Art / Exhibitions / Influence

Who are you?

I have always been intrigued by the subject of identity, it has played a big part in my own artwork in the past and I imagine it will in the future. I’m not just talking about my own identity, but also that of others, it’s an intriguing subject, don’t you think? We are all humans after all but we all see ourselves as certain types of individuals with a certain type kind identity…

Someone who has explored this subject in great detail is Grayson Perry, an artist I have always admired since I first came into contact with his work in 2003, when he won the Turner Prize. You can see here that his identity isn’t what most would consider as the ‘norm’, he enjoys cross dressing as his alter-ago Claire. Grayson recently had a series on Channel 4, called ‘Who Are You?’ where he used his art to explore the identity of others.

‘Grayson Perry turns his attention to identity as he creates portraits – from tapestries to sculptures and pots – of diverse individuals who are all trying to define who they are.’article-2212690-154F595A000005DC-58_634x450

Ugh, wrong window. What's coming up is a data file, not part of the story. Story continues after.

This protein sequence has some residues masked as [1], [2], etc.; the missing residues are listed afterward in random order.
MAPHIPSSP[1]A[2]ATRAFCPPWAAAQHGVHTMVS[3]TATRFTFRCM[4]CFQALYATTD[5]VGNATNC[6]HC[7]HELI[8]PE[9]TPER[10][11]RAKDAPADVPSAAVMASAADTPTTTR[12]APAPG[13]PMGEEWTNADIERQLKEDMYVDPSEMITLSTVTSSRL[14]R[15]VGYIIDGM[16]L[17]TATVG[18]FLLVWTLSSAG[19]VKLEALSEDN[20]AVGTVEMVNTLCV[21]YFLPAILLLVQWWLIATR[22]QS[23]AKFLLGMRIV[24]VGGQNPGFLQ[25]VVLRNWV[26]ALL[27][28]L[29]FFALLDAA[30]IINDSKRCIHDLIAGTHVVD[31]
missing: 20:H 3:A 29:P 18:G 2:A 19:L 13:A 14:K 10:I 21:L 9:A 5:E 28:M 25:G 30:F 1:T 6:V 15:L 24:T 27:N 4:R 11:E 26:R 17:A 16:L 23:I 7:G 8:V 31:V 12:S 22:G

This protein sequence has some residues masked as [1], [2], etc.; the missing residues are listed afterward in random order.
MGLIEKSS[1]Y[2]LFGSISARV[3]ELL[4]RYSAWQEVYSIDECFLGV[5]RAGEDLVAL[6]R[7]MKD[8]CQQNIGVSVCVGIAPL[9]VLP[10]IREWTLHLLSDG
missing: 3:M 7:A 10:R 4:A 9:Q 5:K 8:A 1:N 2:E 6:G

The portraits from the Channel 4 programme are all currently showing at the National Portrait Gallery until March. The exhibition is free and the portraits are dotted in various places amongst the galleries collections, which I had the pleasure of viewing last Friday evening. If you are able, I’d highly recommend that you pop down and take a look.

“The fourteen portraits in this exhibition, displayed among the Gallery’s Collection, are not primarily concerned with what the subjects look like. They are images about the nature of identity, snapshots taken from the narratives of people’s lives. Our sense of ourselves feels constant but our identity is an ongoing performance that is changed and adapted by our experiences and circumstances. We feel like we are the same person we were years before, but we are not.”
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Grayson Perry, Britain is Best“For most of us, most of the time our identity works for us so we do not question it. But when it does not feel right, or is under threat, then we are suddenly made very aware of how central and vital our identity is.”

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